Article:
No one would ever accuse Las Vegas of dull visuals. Whether it’s the flashing neon signs of the casinos on the strip or the brilliant LED canopies on Fremont Street, almost every corner of Las Vegas is transformed at dusk into a virtual light show. But spectacular as all those lights may be, they definitely aren’t what you’d call energy-efficient.
In fact, during the summer, it takes about 5,600 megawatts of energy per day to power Sin City. To give you a point of reference, that’s about as much energy consumed in one 24-hour period as 580 average-sized homes use in a year. If you’re familiar with the area, though, you know that a lot of that energy comes straight from hydroelectricity generated from the Hoover Dam—about 15 percent, to be precise. Much of the rest of that power comes from coal plants, fueled by reserves in Utah and Wyoming.
But it would take over 4 million pounds of coal to meet Vegas’s power needs for one day. Luckily, city officials had already realized their consumption levels were a problem, and began implementing more sustainable energy programs back in 2008. And in December 2016, they were able to celebrate a huge milestone: with the completion of the large-scale solar farm Boulder Solar I, the city’s official buildings, streetlights, and facilities all run on 100 percent solar power.
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Large-scale Solar Project Makes Renewable Energy Possible in Vegas
Next time you visit Las Vegas, unglue your eyes from the lights of the casinos and take a moment to appreciate the streetlights you pass—these aren’t just ordinary lamps, they’re 100 percent fueled by the sun. Thanks to an effort almost 10 years in the making, Vegas facilities rely on power coming from a large-scale solar power plant called Boulder Solar I.
The plant was constructed by SunPower, a large-scale solar energy provider, and launched through a partnership with NVEnergy. It’s sized at 100 megawatts and generates enough energy to power 15,000 homes. SunPower estimated that it would offset around 192,000 tons of CO2 per year—which is like taking more than 740,000 cars off the road over the next 20 years.
The plant sits alongside a second solar installation, Boulder Solar II, both located in the Eldorado Valley in Boulder City, Nevada, about 25 miles southwest of Las Vegas. Together, the two facilities make up a 150-megawatt solar array.
Supplemental tree-shaped solar panels on City Hall plaza, combined with solar shade canopies in Las Vegas parks and from panels on the city’s wastewater treatment plant provide additional energy to power area facilities. That’s a pretty innovative use of space! Overall, energy efficiency efforts in the city have reduced energy use by more than 30 percent, a net savings of over 5 million dollars—not too shabby!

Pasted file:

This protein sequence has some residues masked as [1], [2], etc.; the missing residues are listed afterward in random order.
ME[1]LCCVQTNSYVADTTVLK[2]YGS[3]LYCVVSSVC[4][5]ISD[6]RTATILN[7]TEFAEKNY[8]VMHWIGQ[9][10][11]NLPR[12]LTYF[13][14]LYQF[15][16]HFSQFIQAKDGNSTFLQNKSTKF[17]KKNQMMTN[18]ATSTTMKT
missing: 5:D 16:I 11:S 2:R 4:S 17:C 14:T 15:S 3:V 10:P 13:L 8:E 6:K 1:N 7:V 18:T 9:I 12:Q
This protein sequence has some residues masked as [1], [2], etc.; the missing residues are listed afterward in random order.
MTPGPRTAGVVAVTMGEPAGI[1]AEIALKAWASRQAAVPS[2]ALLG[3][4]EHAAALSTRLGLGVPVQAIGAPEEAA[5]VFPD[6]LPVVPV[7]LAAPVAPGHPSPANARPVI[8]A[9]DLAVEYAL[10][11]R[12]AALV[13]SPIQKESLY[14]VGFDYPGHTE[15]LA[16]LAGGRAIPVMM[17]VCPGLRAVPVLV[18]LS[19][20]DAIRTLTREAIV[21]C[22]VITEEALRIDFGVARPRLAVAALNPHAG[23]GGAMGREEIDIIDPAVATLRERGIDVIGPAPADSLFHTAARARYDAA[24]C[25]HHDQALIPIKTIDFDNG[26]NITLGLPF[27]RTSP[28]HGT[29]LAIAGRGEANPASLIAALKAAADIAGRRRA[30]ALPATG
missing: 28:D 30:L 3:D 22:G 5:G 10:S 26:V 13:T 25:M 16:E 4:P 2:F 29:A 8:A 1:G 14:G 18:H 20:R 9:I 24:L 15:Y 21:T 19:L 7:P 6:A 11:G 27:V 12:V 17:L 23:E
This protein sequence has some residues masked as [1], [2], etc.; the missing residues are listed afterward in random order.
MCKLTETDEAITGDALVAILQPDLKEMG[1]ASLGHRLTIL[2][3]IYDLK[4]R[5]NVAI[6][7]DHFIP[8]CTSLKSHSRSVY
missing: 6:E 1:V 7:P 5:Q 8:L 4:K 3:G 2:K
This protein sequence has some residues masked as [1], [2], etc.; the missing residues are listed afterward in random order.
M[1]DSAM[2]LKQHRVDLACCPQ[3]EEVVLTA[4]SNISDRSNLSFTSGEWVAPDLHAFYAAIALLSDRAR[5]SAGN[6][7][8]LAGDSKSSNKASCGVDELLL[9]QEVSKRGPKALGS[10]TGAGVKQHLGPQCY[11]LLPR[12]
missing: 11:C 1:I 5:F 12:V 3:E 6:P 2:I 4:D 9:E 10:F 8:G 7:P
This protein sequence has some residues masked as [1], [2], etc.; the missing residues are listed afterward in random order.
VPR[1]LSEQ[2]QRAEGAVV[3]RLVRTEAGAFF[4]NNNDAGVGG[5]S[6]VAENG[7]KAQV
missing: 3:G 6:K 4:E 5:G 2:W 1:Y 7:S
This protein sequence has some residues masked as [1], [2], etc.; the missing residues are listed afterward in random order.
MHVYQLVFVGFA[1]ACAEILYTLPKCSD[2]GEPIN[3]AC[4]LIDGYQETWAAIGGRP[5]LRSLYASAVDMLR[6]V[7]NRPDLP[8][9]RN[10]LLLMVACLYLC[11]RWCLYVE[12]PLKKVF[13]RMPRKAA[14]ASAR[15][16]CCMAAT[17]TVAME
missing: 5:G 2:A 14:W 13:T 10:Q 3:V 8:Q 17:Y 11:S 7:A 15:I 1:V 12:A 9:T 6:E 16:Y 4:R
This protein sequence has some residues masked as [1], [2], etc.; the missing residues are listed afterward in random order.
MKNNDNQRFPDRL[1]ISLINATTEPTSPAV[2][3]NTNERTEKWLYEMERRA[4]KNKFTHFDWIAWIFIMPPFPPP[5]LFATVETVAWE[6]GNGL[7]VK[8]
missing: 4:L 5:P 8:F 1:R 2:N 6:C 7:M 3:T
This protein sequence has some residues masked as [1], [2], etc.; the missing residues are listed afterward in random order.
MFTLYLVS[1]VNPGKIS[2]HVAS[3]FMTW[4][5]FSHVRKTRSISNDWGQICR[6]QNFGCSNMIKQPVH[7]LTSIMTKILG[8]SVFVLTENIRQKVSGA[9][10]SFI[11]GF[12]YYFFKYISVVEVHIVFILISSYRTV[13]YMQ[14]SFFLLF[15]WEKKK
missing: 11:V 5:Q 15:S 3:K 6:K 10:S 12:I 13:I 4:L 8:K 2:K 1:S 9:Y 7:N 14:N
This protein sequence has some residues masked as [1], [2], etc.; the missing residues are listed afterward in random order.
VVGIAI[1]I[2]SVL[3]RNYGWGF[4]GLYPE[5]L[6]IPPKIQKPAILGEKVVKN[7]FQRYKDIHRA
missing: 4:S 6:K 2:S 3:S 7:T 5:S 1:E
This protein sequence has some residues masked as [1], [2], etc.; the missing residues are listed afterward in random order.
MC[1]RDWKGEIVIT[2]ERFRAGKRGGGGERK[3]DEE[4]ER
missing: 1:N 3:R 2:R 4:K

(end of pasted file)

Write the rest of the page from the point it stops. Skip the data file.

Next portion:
Vegas May Be Leading the Way to More Renewable Energy
With just over 600,000 residents, Vegas’s size makes it the largest US city yet to gamble on renewable energy. Their move follows in the footsteps of other jurisdictions, however—Burlington, Vermont and Aspen, Colorado are two notable regions that fuel city operations on 100 percent clean power.
Vegas’s size—and its notoriety for high energy use—makes it especially auspicious when it comes to converting energy use. It’s a kind of “why not?” to other cities, as in, if they can do it in Vegas, why not here?
Of course, Nevada is not short on sunlight by any measure. Las Vegas, in particular, has on average, around 300 sunny days per year. No wonder it’s ranked fifth in the nation for solar installations—the sun here is no joke! The new solar plant is welcome news to solar providers, many of whom have been embroiled in regulatory and legal battles this year. Solar advocates, regulatory agencies, and utility officials in Nevada have all been arguing over the state’s net metering rules, with a number of new rulings coming down from the State District Court. All in all, it’s been a white-knuckle year for many in the solar industry.
Regardless of those challenges, solar is taking off across the nation—even in locales that are a little less sun-drenched. Last year, the Sierra Club counted 15 cities in the country that had either achieved 100 percent renewables or had made a definite commitment to move there in the next 20 years. City officials for these various metro areas cited a number of different reasons solar was on their radar: everything from environmental concerns to lower city overhead topped their lists.
Ideally, this development will make Las Vegas a trendsetter in renewable energy, encouraging other larger urban areas to follow in their footsteps. What happens in Vegas may stay in Vegas—but in the case of solar energy, hopefully it won’t stay a secret for too long!
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